Monday, February 25, 2008

Hundreds advocate for peace in northern Uganda

This week, several hundred participants are attending the Lobby Days and Symposium for Northern Uganda in Washington, D.C.

Lobby Days for Northern UgandaThis three-day event (Feb. 24-26) is bringing together concerned citizens from around the country to speak out for children affected by the 22-year war in that region — a war that has turned thousands of children into soldiers and sex slaves. World Vision is a key sponsor and co-organizer of this event.

Participants will have the opportunity to learn more about the ongoing crisis in northern Uganda, and then urge policymakers to do what they can to end it.The event includes a daylong advocacy training symposium, where attendees will hear from experts on the northern Uganda crisis and other areas of conflict, as well as grassroots and media outreach. Event components are designed to increase understanding of the crisis and expand the movement by maximizing grassroots mobilization.

On the final day of the symposium, attendees will meet with congressional staff to press their lawmakers to do more to achieve a sustainable resolution to the conflict.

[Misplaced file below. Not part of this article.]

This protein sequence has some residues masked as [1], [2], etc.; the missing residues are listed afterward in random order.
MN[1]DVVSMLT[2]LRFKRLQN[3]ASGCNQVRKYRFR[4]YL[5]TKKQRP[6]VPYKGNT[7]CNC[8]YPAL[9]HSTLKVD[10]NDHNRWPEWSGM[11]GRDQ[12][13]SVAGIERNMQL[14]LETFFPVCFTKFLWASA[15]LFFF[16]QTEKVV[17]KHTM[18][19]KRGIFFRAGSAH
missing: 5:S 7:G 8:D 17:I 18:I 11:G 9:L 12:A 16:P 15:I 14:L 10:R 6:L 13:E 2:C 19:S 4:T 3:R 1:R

Can't be at the Lobby Days event yourself?

You can still participate -- through this blog! Over the next few days of the symposium we will be asking special "guest bloggers" to share with us their perspective on what is happening. Please check back over the next few days and read what they have to say, then add your own comments by clicking the "Comments" link at the bottom of each blog posting.

A child soldier in northern Uganda. Photo by Jon Warren, copyright 2008 World Vision.Please pray for peace in northern Uganda and that our government leaders would increase their presence as peacemakers. Together, we can say that peace is possible and that no child should ever be a soldier.

You can join your voice with these advocates by adding your name to our "No Child Soldiers" Declaration.
A child soldier in Uganda.
Photo by Jon Warren, copyright World Vision 2008.

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